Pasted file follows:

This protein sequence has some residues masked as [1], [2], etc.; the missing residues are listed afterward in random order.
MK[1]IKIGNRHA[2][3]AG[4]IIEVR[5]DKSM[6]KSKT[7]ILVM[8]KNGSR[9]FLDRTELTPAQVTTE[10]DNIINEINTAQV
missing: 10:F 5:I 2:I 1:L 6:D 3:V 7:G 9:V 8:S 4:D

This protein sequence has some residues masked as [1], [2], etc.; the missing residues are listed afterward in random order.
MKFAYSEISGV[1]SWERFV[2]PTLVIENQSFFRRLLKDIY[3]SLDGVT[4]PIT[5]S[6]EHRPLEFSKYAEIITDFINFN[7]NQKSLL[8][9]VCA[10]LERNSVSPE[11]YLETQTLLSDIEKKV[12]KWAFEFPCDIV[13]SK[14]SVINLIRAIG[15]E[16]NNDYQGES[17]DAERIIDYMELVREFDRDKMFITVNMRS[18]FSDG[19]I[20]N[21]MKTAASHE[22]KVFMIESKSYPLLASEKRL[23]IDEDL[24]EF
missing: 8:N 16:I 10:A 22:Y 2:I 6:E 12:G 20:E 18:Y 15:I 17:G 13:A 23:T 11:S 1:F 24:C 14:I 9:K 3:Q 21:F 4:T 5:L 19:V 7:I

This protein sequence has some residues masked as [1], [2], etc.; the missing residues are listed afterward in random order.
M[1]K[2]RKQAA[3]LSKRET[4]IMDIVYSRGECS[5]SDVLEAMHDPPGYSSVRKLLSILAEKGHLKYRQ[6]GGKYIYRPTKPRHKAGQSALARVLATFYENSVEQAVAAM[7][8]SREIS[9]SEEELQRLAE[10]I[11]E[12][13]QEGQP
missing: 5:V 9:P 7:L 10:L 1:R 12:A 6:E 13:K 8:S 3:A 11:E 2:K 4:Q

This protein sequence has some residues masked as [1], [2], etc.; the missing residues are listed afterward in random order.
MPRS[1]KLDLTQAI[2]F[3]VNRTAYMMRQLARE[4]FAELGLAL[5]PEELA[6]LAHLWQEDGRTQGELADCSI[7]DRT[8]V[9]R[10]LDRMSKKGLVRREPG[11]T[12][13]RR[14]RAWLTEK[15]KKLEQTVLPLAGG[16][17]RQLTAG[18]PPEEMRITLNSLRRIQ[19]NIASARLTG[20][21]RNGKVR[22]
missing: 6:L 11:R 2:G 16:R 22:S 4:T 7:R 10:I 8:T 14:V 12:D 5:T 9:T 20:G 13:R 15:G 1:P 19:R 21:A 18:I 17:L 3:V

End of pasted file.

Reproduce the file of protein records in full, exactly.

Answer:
This protein sequence has some residues masked as [1], [2], etc.; the missing residues are listed afterward in random order.
MK[1]IKIGNRHA[2][3]AG[4]IIEVR[5]DKSM[6]KSKT[7]ILVM[8]KNGSR[9]FLDRTELTPAQVTTE[10]DNIINEINTAQV
missing: 10:F 5:I 2:I 1:L 6:D 3:V 7:G 9:V 8:S 4:D

This protein sequence has some residues masked as [1], [2], etc.; the missing residues are listed afterward in random order.
MKFAYSEISGV[1]SWERFV[2]PTLVIENQSFFRRLLKDIY[3]SLDGVT[4]PIT[5]S[6]EHRPLEFSKYAEIITDFINFN[7]NQKSLL[8][9]VCA[10]LERNSVSPE[11]YLETQTLLSDIEKKV[12]KWAFEFPCDIV[13]SK[14]SVINLIRAIG[15]E[16]NNDYQGES[17]DAERIIDYMELVREFDRDKMFITVNMRS[18]FSDG[19]I[20]N[21]MKTAASHE[22]KVFMIESKSYPLLASEKRL[23]IDEDL[24]EF
missing: 8:N 16:I 10:A 22:Y 2:I 6:E 12:G 20:E 18:Y 15:I 17:G 13:A 23:T 11:S 1:F 24:C 14:I 9:K 3:Q 21:F 4:T 5:L 19:V 7:I

This protein sequence has some residues masked as [1], [2], etc.; the missing residues are listed afterward in random order.
M[1]K[2]RKQAA[3]LSKRET[4]IMDIVYSRGECS[5]SDVLEAMHDPPGYSSVRKLLSILAEKGHLKYRQ[6]GGKYIYRPTKPRHKAGQSALARVLATFYENSVEQAVAAM[7][8]SREIS[9]SEEELQRLAE[10]I[11]E[12][13]QEGQP
missing: 5:V 9:P 7:L 10:L 1:R 12:A 6:E 13:K 8:S 3:A 11:E 2:K 4:Q

This protein sequence has some residues masked as [1], [2], etc.; the missing residues are listed afterward in random order.
MPRS[1]KLDLTQAI[2]F[3]VNRTAYMMRQLARE[4]FAELGLAL[5]PEELA[6]LAHLWQEDGRTQGELADCSI[7]DRT[8]V[9]R[10]LDRMSKKGLVRREPG[11]T[12][13]RR[14]RAWLTEK[15]KKLEQTVLPLAGG[16][17]RQLTAG[18]PPEEMRITLNSLRRIQ[19]NIASARLTG[20][21]RNGKVR[22]
missing: 6:L 11:R 2:G 16:R 22:S 4:T 7:R 10:I 8:T 14:V 12:D 5:T 9:T 20:G 13:R 15:G 1:P 19:R 21:A 18:I 17:L 3:V